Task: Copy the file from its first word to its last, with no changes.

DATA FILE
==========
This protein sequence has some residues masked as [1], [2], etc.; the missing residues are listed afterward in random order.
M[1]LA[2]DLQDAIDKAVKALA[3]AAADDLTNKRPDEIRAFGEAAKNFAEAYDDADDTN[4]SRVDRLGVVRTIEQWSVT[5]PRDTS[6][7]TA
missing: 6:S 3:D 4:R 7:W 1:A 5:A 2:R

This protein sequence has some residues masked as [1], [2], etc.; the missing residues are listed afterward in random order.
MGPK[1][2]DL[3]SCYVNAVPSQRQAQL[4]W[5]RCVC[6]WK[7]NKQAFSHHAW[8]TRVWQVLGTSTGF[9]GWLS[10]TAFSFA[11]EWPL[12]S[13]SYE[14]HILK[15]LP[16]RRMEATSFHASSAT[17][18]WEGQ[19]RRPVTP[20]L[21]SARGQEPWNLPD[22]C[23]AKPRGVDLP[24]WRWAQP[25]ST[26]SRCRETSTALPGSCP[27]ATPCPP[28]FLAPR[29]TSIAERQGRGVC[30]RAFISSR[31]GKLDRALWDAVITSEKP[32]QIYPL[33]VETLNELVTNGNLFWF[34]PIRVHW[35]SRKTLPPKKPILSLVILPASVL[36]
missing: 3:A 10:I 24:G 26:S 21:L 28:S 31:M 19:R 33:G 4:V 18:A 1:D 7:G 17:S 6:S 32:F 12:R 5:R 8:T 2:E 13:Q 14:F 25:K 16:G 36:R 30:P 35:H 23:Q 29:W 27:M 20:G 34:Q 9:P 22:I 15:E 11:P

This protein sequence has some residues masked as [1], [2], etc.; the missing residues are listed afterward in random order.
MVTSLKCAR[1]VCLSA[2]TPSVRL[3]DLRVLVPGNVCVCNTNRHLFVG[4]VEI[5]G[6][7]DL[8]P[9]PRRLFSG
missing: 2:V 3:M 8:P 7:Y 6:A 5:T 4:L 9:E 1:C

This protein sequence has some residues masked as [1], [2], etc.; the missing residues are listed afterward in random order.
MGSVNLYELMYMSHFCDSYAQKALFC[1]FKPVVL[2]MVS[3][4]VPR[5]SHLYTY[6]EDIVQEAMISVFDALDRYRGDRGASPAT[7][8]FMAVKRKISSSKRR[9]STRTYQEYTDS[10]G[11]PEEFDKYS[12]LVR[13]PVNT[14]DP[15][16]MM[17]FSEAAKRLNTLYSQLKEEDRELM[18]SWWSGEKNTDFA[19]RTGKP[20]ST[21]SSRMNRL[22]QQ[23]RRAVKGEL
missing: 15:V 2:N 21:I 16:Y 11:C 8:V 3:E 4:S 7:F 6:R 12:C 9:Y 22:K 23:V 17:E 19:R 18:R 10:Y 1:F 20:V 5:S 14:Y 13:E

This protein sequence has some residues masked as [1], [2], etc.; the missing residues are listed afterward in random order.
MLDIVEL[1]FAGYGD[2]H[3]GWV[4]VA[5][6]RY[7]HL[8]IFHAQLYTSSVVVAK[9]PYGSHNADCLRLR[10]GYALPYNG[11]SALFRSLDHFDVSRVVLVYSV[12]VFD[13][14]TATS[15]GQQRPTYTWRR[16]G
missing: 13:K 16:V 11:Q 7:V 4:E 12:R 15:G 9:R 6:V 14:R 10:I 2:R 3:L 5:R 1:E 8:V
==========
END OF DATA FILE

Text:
This protein sequence has some residues masked as [1], [2], etc.; the missing residues are listed afterward in random order.
M[1]LA[2]DLQDAIDKAVKALA[3]AAADDLTNKRPDEIRAFGEAAKNFAEAYDDADDTN[4]SRVDRLGVVRTIEQWSVT[5]PRDTS[6][7]TA
missing: 6:S 3:D 4:R 7:W 1:A 5:A 2:R

This protein sequence has some residues masked as [1], [2], etc.; the missing residues are listed afterward in random order.
MGPK[1][2]DL[3]SCYVNAVPSQRQAQL[4]W[5]RCVC[6]WK[7]NKQAFSHHAW[8]TRVWQVLGTSTGF[9]GWLS[10]TAFSFA[11]EWPL[12]S[13]SYE[14]HILK[15]LP[16]RRMEATSFHASSAT[17][18]WEGQ[19]RRPVTP[20]L[21]SARGQEPWNLPD[22]C[23]AKPRGVDLP[24]WRWAQP[25]ST[26]SRCRETSTALPGSCP[27]ATPCPP[28]FLAPR[29]TSIAERQGRGVC[30]RAFISSR[31]GKLDRALWDAVITSEKP[32]QIYPL[33]VETLNELVTNGNLFWF[34]PIRVHW[35]SRKTLPPKKPILSLVILPASVL[36]
missing: 3:A 10:I 24:G 26:S 21:L 28:S 31:M 19:R 33:G 4:V 18:A 1:D 7:G 17:S 6:S 32:F 12:R 5:R 8:T 2:E 13:Q 14:F 25:K 16:G 36:R 30:P 35:H 23:Q 29:W 27:M 20:G 34:Q 9:P 22:I 15:E 11:P

This protein sequence has some residues masked as [1], [2], etc.; the missing residues are listed afterward in random order.
MVTSLKCAR[1]VCLSA[2]TPSVRL[3]DLRVLVPGNVCVCNTNRHLFVG[4]VEI[5]G[6][7]DL[8]P[9]PRRLFSG
missing: 2:V 3:M 8:P 7:Y 6:A 5:T 4:L 9:E 1:C

This protein sequence has some residues masked as [1], [2], etc.; the missing residues are listed afterward in random order.
MGSVNLYELMYMSHFCDSYAQKALFC[1]FKPVVL[2]MVS[3][4]VPR[5]SHLYTY[6]EDIVQEAMISVFDALDRYRGDRGASPAT[7][8]FMAVKRKISSSKRR[9]STRTYQEYTDS[10]G[11]PEEFDKYS[12]LVR[13]PVNT[14]DP[15][16]MM[17]FSEAAKRLNTLYSQLKEEDRELM[18]SWWSGEKNTDFA[19]RTGKP[20]ST[21]SSRMNRL[22]QQ[23]RRAVKGEL
missing: 15:V 2:N 21:I 16:Y 11:C 8:V 3:E 4:S 7:F 6:R 12:C 9:Y 22:K 23:V 17:E 19:R 18:R 10:Y 1:F 20:V 5:S 14:Y 13:E

This protein sequence has some residues masked as [1], [2], etc.; the missing residues are listed afterward in random order.
MLDIVEL[1]FAGYGD[2]H[3]GWV[4]VA[5][6]RY[7]HL[8]IFHAQLYTSSVVVAK[9]PYGSHNADCLRLR[10]GYALPYNG[11]SALFRSLDHFDVSRVVLVYSV[12]VFD[13][14]TATS[15]GQQRPTYTWRR[16]G
missing: 13:K 16:V 11:Q 7:V 4:E 12:R 15:G 9:R 6:V 14:R 10:I 2:R 3:L 5:R 1:E 8:V